Richard Bates Jr.’s King Knight (premiering at Fantasia Festival this year) is a movie that takes an unusual take on human life and explores the themes of kinship and self-discovery. It is a deep sense of spirituality and the importance of belonging to a group. Especially a coven who believes in the occult, is definitely a movie that deems a watch. Divided into multiple parts, the film uses tarot cards to show growth. A community within nature where witches and wizards express themselves through dance and share and solve problems that are much like the human counterparts that live amongst them.
Thorn (Matthew Gray Gubler) is a revered High Priest of a coven in a Californian home which he shares with his life partner, Willow (Angela Sarafyan). Their coven consists of three couples. Desmond and Neptune (Johnny Pemberton and Josh Fadem). Angus and Echo (Nelson Franklin and Emily Chang) and Percival and Rowena (Andy Milonakis and Kate Comer). Who were black clothes and dance around in the garden of their High Priest’s home.
When Willow discovers that Thorn has been hiding his past life from everyone. Willow is shocked and tells the rest of the coven what she’s discovered. When they hear the news, they feel betrayed that a wizard. Who is as devoted to witchcraft as Thorn could have lied about his past life. Ultimately, they banish him from the coven. Thorn sets out on a journey of self-discovery that includes finally expressing himself through dance at his high school reunion.
King Knight’s comedy lies within the lives of the coven that takes Thorn’s lies as their ultimate betrayal of the century. It’s lighthearted and at times silly, but perhaps that’s what makes this movie enjoyable to watch. Their reactions to the revelation of Thorn’s past life, especially in the occult community where it is presumed that everyone is the perfect witch or wizard, is seen as a humorous reaction to something that is unusual.
Willow cannot comprehend Thorn’s human life is also a reminder that the past life always follows people behind. Even when Thorn received the message, he ignored the message and did not inform his life partner about it. Thorn introduces Willow to his mother. His mother is annoyed at his appearance and insults Willow. The culture of nonacceptance is turned around in King Knight. Thorn and his coven are seen as the non-conforming group that does not want to fit into society.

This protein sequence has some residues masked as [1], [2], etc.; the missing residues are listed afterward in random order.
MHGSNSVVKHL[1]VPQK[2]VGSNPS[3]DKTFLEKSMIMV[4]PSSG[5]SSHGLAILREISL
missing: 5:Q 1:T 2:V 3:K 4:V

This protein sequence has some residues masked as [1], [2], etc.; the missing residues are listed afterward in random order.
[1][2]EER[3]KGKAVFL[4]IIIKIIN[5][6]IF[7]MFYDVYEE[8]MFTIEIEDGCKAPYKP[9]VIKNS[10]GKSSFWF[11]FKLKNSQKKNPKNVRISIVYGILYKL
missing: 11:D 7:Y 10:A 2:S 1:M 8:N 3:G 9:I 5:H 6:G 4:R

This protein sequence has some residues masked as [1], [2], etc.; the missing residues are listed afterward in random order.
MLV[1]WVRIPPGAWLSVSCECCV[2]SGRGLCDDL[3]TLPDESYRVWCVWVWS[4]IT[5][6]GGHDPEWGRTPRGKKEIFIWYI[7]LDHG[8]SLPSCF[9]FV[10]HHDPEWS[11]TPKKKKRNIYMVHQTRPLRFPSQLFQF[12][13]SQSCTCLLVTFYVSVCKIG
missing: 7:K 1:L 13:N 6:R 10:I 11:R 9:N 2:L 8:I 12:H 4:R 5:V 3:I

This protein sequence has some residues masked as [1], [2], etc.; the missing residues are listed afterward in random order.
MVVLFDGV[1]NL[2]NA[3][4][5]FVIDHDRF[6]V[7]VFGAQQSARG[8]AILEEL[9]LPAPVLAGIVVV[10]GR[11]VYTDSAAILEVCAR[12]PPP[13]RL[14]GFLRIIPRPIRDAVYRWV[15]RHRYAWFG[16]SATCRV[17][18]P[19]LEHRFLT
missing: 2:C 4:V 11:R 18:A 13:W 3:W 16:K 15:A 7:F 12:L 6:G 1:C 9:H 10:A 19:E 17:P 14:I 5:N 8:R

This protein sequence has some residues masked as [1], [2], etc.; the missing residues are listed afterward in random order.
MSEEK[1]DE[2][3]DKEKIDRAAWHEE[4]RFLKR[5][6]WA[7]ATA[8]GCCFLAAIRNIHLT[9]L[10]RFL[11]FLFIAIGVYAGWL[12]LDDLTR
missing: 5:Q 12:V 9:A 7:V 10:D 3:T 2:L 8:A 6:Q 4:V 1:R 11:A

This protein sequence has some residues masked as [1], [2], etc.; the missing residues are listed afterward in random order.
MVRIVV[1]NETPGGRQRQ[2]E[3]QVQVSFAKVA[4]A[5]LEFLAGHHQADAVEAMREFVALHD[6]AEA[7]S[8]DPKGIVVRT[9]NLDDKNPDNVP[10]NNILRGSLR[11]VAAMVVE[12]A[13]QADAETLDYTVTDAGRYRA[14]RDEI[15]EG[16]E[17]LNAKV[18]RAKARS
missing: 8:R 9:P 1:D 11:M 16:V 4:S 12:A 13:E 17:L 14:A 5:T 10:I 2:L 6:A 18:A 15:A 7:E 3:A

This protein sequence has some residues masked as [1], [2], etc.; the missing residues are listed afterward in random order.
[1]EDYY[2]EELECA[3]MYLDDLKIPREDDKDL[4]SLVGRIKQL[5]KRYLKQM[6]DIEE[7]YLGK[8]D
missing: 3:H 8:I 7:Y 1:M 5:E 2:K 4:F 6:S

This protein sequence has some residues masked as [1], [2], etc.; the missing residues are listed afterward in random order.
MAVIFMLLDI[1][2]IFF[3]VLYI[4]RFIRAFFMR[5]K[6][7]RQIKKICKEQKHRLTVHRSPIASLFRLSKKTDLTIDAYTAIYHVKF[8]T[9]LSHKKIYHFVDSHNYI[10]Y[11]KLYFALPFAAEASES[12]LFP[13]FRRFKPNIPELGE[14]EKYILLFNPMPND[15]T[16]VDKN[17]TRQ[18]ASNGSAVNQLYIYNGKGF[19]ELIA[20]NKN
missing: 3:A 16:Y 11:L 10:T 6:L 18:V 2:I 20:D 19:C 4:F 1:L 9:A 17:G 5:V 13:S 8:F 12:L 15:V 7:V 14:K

As unpredictable as King Knight is, Thorn’s journey of self-discovery and growth includes an animated sequence where he is floating through the universe. Completely reborn to finally face his ultimate fear of dancing in front of a group of people. Talking to a pinecone and a rock help him through the process of finding what it means to be on his own. The most remarkable part of this self-journey is that he has hallucinations of meeting Merlin, played by Ray Wise. Merlin gives him advice on what he needs to do to overcome the loss of his coven. Captured in colorful lighting and psychedelic images they tell an amazing story. Thorn floating through the universe, reimagining and stripping away his current insecurities to form a whole new person.
King Knight observes a lot of humorous and unexpected moments that are exhilarating to watch. It offers a lesson on self-expression. Regardless of whether the plot deals with the non-conformity of human nature, sage, crystals and tarot cards. What matters most, in the end, is the kinship between Thorn and his coven. It’s hard not to be charmed by Gubler’s effortlessness and usual charm to carry a role like Thorn. Who is seen as weird and “not too liberal” by his mother. The entire cast is splendid and carries the humorous moments really well together. King Knight teaches the audience the importance of kinship, the deep sense of spirituality, connecting with nature, and most importantly, the hilarious journey of an occult that learns to let go of the past.
For more Fantasia Fest coverage, check out Nuha’s review of Seobok here.
Nuha Hassan is a film and TV writer and reviewer, based in the Maldives. She is a Staff Writer at Film Cred, Off Colour, and Flip Screen. Apart from writing about film, she is a Video Editor at Dead Central. She studied Master of Media at RMIT University in Melbourne, Australia. Her love for film started with David Fincher's The Girl with the Dragon Tattoo and Wes Anderson's The Grand Budapest Hotel. Her favourite comfort film is When Harry Met Sally.